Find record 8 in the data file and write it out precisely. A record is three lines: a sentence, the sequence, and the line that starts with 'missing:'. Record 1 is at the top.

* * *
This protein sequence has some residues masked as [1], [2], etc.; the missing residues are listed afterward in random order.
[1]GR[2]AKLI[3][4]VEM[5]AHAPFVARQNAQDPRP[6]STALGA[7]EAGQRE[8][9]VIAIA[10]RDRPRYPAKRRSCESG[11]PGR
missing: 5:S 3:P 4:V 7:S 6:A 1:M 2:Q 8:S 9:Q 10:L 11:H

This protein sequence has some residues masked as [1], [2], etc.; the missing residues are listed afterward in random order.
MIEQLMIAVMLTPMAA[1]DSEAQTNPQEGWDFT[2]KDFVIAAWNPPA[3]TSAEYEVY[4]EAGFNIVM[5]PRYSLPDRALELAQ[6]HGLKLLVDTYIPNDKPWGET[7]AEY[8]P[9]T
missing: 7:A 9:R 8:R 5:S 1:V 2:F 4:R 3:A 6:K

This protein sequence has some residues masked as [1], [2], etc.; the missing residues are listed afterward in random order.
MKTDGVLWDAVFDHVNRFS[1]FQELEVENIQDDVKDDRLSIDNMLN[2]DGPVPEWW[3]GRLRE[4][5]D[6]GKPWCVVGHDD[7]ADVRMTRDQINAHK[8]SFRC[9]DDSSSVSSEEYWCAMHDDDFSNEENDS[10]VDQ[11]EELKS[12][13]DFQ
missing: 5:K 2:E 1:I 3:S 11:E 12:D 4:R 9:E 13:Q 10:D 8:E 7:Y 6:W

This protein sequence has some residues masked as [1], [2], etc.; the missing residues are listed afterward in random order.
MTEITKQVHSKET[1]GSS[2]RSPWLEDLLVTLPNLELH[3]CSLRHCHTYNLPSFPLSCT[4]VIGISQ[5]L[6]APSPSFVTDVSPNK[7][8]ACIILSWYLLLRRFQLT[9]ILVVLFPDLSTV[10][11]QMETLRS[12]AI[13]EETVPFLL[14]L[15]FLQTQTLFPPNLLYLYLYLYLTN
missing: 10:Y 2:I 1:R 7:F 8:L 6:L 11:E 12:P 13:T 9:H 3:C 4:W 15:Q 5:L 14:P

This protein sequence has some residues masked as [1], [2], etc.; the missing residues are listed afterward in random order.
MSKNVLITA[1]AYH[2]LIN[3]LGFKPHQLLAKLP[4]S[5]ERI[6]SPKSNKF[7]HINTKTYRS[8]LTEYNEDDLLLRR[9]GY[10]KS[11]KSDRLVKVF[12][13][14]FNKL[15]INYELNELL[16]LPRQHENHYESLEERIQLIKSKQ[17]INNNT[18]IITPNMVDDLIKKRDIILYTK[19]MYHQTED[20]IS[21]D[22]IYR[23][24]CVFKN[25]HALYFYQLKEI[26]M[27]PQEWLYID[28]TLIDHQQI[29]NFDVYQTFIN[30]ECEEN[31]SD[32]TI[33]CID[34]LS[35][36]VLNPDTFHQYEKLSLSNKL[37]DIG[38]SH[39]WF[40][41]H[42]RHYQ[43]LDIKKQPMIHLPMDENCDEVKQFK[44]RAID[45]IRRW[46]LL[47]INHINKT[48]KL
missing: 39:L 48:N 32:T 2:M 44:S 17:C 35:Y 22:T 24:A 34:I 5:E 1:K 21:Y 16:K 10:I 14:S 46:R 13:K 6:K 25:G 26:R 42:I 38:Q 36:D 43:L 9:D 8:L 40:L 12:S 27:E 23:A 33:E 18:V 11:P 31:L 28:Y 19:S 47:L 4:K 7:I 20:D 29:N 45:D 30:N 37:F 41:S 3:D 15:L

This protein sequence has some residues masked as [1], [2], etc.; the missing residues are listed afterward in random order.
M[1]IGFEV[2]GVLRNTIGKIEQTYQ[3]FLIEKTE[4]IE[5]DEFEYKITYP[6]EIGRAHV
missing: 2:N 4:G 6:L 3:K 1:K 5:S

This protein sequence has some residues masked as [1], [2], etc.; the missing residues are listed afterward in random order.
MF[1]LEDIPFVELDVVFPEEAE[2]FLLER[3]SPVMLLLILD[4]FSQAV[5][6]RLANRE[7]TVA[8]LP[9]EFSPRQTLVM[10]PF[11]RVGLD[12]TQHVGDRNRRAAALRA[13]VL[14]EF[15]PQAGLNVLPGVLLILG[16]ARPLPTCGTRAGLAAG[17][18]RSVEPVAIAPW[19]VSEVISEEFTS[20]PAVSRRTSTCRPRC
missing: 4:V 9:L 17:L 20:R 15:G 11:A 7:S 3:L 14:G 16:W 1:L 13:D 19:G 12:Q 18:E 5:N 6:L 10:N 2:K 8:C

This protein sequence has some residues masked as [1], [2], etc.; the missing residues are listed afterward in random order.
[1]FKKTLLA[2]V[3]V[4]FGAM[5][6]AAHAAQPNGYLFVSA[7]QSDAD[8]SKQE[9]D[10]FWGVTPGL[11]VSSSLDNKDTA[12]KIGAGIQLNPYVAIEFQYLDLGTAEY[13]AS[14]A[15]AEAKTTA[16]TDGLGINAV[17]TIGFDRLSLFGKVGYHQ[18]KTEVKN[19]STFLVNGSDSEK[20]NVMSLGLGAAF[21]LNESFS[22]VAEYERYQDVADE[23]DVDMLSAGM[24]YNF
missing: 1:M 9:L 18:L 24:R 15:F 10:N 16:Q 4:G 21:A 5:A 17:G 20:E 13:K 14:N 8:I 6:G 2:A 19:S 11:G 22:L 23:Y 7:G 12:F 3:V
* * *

This protein sequence has some residues masked as [1], [2], etc.; the missing residues are listed afterward in random order.
[1]FKKTLLA[2]V[3]V[4]FGAM[5][6]AAHAAQPNGYLFVSA[7]QSDAD[8]SKQE[9]D[10]FWGVTPGL[11]VSSSLDNKDTA[12]KIGAGIQLNPYVAIEFQYLDLGTAEY[13]AS[14]A[15]AEAKTTA[16]TDGLGINAV[17]TIGFDRLSLFGKVGYHQ[18]KTEVKN[19]STFLVNGSDSEK[20]NVMSLGLGAAF[21]LNESFS[22]VAEYERYQDVADE[23]DVDMLSAGM[24]YNF
missing: 1:M 9:L 18:L 24:R 15:F 10:N 16:Q 4:G 21:A 5:A 17:G 20:E 13:K 14:N 8:I 6:G 2:A 19:S 11:G 22:L 23:Y 7:G 12:F 3:V